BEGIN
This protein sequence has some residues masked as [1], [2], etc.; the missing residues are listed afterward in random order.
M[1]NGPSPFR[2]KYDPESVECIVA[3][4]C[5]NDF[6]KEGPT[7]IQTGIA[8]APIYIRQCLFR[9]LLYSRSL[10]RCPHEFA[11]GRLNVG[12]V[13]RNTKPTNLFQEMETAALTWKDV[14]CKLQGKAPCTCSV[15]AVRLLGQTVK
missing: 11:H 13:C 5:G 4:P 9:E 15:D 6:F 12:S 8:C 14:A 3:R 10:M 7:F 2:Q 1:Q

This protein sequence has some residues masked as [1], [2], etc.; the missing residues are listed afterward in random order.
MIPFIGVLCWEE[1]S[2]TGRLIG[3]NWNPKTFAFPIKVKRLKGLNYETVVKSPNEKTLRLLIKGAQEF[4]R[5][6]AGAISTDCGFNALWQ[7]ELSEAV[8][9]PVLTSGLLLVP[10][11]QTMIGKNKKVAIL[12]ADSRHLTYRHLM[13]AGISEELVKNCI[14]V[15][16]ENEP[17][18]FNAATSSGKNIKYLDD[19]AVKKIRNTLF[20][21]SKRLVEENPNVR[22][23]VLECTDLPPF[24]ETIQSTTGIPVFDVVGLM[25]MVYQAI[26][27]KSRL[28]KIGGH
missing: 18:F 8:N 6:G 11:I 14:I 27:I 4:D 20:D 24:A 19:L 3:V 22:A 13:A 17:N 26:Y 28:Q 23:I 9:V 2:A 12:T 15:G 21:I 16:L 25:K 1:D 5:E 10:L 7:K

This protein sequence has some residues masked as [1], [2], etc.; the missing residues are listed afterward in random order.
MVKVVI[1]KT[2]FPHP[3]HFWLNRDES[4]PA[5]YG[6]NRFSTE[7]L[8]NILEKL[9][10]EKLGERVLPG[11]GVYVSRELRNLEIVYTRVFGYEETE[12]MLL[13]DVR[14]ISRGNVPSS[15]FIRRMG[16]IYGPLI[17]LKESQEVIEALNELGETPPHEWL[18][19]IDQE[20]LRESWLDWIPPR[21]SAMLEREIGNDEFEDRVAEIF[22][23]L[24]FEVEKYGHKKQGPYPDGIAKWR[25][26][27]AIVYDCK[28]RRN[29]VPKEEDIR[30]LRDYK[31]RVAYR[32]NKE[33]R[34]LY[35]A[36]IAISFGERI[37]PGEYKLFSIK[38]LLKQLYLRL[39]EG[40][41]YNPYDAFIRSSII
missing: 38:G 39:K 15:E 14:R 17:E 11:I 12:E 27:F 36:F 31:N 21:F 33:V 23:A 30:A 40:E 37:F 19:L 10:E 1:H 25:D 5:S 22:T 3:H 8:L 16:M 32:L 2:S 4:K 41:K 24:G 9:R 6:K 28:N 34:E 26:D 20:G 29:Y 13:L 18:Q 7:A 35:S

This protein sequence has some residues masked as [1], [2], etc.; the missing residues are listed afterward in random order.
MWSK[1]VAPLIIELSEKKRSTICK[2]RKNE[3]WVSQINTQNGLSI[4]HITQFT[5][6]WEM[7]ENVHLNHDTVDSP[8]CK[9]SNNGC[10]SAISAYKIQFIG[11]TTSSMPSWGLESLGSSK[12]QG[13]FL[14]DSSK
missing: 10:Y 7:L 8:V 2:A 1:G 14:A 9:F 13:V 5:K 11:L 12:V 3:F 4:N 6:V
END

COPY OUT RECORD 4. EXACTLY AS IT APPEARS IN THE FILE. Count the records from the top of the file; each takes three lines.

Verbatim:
This protein sequence has some residues masked as [1], [2], etc.; the missing residues are listed afterward in random order.
MWSK[1]VAPLIIELSEKKRSTICK[2]RKNE[3]WVSQINTQNGLSI[4]HITQFT[5][6]WEM[7]ENVHLNHDTVDSP[8]CK[9]SNNGC[10]SAISAYKIQFIG[11]TTSSMPSWGLESLGSSK[12]QG[13]FL[14]DSSK
missing: 10:Y 7:L 8:V 2:A 1:G 14:A 9:F 13:V 5:K 11:L 12:V 3:F 4:N 6:V